Connect with us


Lize Shola Okoh: Demeaning Jokes About Women Stopped Being Funny a Long Time Ago



It seems like to be female in Nigeria is to be the butt of jokes. I had put off writing about this for a while, but after the hashtag “BeingFemaleInNigeria” recently took over Twittersville, I decided it was time to hit the nail on the head.

 I’m sure you’ve all seen those comedy show adverts which I now loathe. These comedy show ‘ads’ are nothing new. It’s been the norm for so long that I don’t even remember when I watched the first one. You know what I mean na, those adverts that begin with a ‘sexily’ dressed babe that during the course of the ad leaves her broke boyfriend for another who is financially better off.

 At first such ads were sort of funny, you couldn’t help but laugh at the boyfriend’s plight and sigh at the girl unabashedly leaving her partner just for better material prospects. Usually, once such scenes end, the ad cues in the standard booming voice letting the viewers know where the comedy show would be taking place, tickets prices and where to purchase them from.

 But my people, please tell me, at what point does it become one joke too many? Really, how many times can we laugh at the same old joke? Or how long will it take for us to realise that stereotyping females in such ways ain’t just cracking it?

If not the sour taste of the subtext of such adverts, even the lack of creativity is appalling. Na since nineteen gbirigbiri wey we don dey watch the same adverts to go watch comedy show. Abeg, Mr comedian, you can do better.

 You might be wondering what has brought about this outburst, so let me explain myself. I was scrolling down my Facebook newsfeed one afternoon when I came across a video a friend had just shared. The title of the video was unsurprisingly sensationalised and due to curiosity, I clicked the play button and what ensued left me disgusted. As usual, it started with a lady and her man. In the video, she had asked him for a huge amount of money(I don’t care to remember the actual amount) but he could only afford to give her 15k and she was very displeased and demanded for more because the money wouldn’t be enough for what she needed it for. A minute later, the scene cues in a guy driving an expensive looking car and the drama that followed was ever so predictable. The guy rode past the babe and her boyfriend and overheard her insulting him for giving her just 15k. He then asked her what she was doing with such a cheap guy and told her that she could do better. What next? He offered her a ride and she jumped in, leaving her boyfriend in dust as the car sped away.

 As expected again, while in the car he sweet talked the babe and got her contact details, and then moments later, he drove into an impressive gated community, and of course the babe was impressed and fawned over him. However, he parked the car in front of the gate of one of the houses on the street and the owner of the house came out to attend to the guy. During the course of their conversation, I, as well as the babe who was easily listening in on the conversation because the window was wound down, learned that the guy was only a mechanic repairing the car for the house owner. As the guy rounded off the conversation, he promised to return the car once it was fully fixed, and then returned to the car. Immediately, the babe jumped out and started to accuse him for not telling her that he was a mechanic and that the car wasn’t his. Again as expected, the guy began to insult her for leaving her boyfriend and driving off with him. Then I heard the cued laughter from the “audience” and then the scene cut into the guy directly facing the camera to give information about the comedy show and other details.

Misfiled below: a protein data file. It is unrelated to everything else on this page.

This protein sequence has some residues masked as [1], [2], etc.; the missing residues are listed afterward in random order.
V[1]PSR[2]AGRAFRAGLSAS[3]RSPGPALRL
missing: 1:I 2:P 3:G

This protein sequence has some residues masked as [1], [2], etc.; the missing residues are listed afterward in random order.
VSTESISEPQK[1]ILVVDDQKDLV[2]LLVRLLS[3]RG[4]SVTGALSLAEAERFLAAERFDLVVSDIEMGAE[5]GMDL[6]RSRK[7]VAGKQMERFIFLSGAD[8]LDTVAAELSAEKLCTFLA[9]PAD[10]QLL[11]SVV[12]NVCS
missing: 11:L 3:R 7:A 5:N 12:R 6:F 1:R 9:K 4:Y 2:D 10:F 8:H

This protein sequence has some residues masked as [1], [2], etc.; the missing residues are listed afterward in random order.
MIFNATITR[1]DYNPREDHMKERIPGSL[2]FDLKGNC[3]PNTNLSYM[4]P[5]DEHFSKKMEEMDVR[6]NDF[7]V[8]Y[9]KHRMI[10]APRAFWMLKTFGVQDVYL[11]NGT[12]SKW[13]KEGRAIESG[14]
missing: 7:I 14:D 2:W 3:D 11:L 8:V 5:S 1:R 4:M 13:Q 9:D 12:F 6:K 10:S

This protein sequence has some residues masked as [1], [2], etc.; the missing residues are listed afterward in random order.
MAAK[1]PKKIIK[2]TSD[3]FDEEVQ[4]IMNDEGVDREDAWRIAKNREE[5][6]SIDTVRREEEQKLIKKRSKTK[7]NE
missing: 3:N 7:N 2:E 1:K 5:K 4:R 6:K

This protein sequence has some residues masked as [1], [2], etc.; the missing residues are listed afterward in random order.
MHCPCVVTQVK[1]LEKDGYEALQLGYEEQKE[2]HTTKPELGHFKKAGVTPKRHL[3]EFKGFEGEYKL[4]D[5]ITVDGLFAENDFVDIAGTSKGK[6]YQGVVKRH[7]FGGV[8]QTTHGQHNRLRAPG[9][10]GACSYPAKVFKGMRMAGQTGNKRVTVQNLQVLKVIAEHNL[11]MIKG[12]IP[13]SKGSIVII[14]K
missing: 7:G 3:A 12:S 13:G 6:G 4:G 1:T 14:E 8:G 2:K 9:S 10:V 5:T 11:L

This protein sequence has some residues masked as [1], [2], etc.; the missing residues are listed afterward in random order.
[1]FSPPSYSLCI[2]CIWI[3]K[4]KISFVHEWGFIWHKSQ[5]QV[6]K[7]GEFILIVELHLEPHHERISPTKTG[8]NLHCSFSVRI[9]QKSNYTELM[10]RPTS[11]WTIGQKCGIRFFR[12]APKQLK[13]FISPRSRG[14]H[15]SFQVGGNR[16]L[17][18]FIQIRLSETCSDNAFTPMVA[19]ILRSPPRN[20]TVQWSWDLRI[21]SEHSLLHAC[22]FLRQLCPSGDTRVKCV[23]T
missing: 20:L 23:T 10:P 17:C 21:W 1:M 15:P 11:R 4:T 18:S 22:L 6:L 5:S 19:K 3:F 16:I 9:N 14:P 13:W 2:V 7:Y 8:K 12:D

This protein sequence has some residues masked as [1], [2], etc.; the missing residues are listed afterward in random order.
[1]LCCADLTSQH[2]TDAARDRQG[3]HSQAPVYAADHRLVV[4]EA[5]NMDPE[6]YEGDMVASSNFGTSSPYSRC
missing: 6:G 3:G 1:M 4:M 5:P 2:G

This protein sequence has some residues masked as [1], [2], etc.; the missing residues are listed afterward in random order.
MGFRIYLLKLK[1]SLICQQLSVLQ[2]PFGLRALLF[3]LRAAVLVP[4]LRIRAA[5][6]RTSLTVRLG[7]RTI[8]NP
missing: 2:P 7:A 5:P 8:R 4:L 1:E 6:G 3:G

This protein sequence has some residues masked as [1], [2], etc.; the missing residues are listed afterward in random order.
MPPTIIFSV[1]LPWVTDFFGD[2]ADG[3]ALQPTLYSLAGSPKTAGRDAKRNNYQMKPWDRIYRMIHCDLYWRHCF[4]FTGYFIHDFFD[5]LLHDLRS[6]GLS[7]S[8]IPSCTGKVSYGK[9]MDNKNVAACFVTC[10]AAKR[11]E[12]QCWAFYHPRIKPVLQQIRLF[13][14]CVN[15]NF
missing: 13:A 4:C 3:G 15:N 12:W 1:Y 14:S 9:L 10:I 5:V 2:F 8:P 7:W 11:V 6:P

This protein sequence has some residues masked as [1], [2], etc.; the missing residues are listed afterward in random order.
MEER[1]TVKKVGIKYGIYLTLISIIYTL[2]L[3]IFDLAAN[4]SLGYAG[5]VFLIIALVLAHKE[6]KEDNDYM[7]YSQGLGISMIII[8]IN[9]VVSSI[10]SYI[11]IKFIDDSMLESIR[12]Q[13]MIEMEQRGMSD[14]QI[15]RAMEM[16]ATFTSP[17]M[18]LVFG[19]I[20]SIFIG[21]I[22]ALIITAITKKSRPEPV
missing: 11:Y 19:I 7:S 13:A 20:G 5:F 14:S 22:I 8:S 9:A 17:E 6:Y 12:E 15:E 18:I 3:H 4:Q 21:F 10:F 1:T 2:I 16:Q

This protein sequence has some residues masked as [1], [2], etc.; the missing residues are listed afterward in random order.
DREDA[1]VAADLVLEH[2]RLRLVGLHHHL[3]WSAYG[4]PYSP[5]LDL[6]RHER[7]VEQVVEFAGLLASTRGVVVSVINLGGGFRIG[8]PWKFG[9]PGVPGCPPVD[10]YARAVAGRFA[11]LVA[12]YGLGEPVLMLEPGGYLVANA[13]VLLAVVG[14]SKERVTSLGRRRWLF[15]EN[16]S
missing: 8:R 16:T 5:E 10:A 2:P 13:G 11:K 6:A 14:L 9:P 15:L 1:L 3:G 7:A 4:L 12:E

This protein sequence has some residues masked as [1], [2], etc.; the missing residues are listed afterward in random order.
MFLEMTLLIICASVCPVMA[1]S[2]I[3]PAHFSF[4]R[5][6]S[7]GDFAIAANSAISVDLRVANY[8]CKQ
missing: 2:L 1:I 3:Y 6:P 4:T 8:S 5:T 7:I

As the video ended, I couldn’t even laugh at what I had just watched. Not because I made an effort not to, but because of the realisation of how pointless and vile the content of the video was. It left me thinking: ‘how long will women continue to be the butt of these types of jokes?’ Can these so called comedians not come up with any other material to advertise their shows? When will the subjection of the female folk to such stupid stereotypes as the average Naija babe end?

I’m not naive enough to think that such babes don’t exist, but when these are the only types being pushed by our media, what sort of portrayal then are they making of Nigerian females?

Not all Naija babes will date a guy for his money, and moreover there are other “types” of females they can portray out there that gives a positive reinforcing image of Nigerian women. All these simplistic stereotypes have been over flogged, and simply put, are lacklustre, demeaning and not funny. We are tired of the same old scenes and plots.

 Mr Comedian, please get over yourself, because we’re over it.

 Stay positive, creative and passionate!

Photo Credit: Dreamstime | Sam74100 

Lize Shola Okoh is a content producer and writer who’s passionate about social change, writing, cooking, music & living a healthy lifestyle. She loves to travel, share her original healthy recipes with anyone that cares to listen, and talk about all things pertaining to natural hair which she rocks proudly when they aren't in dreadlocks or weaves. When she’s not writing for work, or on her first fiction novel, you are still likely to find her writing for her fiction stories and lifestyle blog at Follow her on Instagram and Twitter- @sewafolie

Star Features